In the past few days there has been a, lets call it lively, discussion over on Paul Sellers’ Woodworking Masterclasses forum. Generally speaking, the entire thing centered on two complaints voiced by a single member.
The first complaint was that the when and why of which joinery to employ was not being directly addressed. The second complaint was that the woodworking instruction was not directly addressing how to design a piece of furniture. While these issues are technically correct, all of the information is there in Mr. Sellers’ videos and blogs for those willing to observe, think and extrapolate for themselves.
For some reason society in general has shifted to an absolute literal way of thinking. Every step and element of a process must be spelled out in order for people to understand and perform that process. Here is an example from my workplace:
An employee was told to sweep the floor in his work area. Upon inspection of the area there were several piles of debris remaining. When questioned, the employee stated that he was only told to sweep the area, hence the piles, but no one had told him to use a dustpan and deposit the debris in a trashcan. He was quite sincere in his belief that he had faithfully followed the instruction that he was given.
The above example is just one of numerous that I could provide that demonstrates the current way that people seem to approach everyday tasks. Logical”next step” thinking, i.e. common sense, no longer seems to apply. I have no idea as to the “why” of this phenomenon, I just know that is exists. Now back to my original rant.
One aspect of Paul Sellers’ approach to woodworking is that every project can be constructed with the application of one or more three basic joints. The housing dado, dovetail and the mortise and tenon joint. While the joints themselves may vary in execution, the three joint philosophy runs throughout his projects.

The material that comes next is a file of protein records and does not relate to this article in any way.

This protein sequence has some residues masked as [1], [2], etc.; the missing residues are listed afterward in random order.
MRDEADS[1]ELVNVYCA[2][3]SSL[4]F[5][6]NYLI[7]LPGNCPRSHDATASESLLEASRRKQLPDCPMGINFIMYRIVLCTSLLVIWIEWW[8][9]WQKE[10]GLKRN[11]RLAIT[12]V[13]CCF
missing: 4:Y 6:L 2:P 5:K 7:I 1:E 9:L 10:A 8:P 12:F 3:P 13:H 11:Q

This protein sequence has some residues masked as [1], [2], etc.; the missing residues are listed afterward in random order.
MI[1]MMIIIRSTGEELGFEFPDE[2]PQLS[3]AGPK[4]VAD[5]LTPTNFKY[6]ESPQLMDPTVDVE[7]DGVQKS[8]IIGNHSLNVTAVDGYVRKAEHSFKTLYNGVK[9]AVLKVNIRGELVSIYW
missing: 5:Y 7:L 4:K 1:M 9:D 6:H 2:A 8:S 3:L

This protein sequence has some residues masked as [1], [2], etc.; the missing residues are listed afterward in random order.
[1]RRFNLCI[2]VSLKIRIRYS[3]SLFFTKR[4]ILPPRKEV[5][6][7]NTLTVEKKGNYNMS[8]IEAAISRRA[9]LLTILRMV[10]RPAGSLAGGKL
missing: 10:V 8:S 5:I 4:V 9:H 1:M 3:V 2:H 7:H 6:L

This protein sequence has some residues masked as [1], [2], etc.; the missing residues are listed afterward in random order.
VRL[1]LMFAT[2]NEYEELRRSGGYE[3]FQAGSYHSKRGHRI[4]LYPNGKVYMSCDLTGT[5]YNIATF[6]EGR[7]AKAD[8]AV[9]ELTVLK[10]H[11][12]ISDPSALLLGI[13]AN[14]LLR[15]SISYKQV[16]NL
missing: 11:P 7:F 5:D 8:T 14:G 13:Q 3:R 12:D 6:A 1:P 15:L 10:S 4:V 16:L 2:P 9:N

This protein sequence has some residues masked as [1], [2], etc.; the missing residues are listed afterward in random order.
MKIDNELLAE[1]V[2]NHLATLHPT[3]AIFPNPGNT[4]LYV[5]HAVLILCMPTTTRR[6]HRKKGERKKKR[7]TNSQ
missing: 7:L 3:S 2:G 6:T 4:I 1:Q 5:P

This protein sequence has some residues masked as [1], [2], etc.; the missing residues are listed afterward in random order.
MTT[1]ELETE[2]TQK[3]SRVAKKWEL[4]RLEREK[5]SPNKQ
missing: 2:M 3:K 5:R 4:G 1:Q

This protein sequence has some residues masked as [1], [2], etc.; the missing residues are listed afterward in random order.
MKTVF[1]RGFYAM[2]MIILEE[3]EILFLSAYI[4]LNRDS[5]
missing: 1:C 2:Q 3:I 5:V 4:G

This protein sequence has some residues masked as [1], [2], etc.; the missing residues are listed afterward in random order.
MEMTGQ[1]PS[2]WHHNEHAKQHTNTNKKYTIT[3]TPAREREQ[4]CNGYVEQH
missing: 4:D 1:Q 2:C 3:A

Every project that Mr. Sellers has demonstrated has employed this joinery approach, from the first project to the current chair project. While it is true that he has not explicitly stated “thou shalt”, from the examples presented it is quite easy to extrapolate the when and the why. Boxes, cases, frames, tables, drawers and seating have all been addressed at this point. Throughout each project Mr. Sellers has demonstrated the construction of each joint in great detail. It seams more than reasonable that any woodworker should be able to easily understand, given the examples, what joint type is best suited for an application or, at the very least, know which joint Mr. Sellers would choose.
Now the complaint regarding design. I’ve been with Masterclasses from the beginning and I don’t remember design being promised as part of the curriculum. Woodworking, specifically hand tool woodworking, is what is presented. Design is a completely different animal and only comes into play if you want to build pieces of your own, well, design. There have been thousands upon thousands of master craftsman throughout history who never generated an original design. Instead they replicated the designs of others. However, Mr. Sellers does convey through his projects, both directly and indirectly, proportions and other basic elements. Again, with a little effort and thought there is a wealth of information to be had in what Mr. Sellers has and does present.
I know that this reads as a defense on Paul Sellers’ behalf. That’s not really my intent. He’s a grown man and doesn’t need the likes of me leaping to his defense. I’m actually just venting frustration against this type of narrow, literal thinking that seems to be plaguing society. Like a nest of baby birds waiting with their mouths open to be fed and chirping with complaint when what is handed to them doesn’t meet with their approval.
Close your mouth, open your mind, get off your ass and put a little effort into life. You will be amazed at what you can accomplish.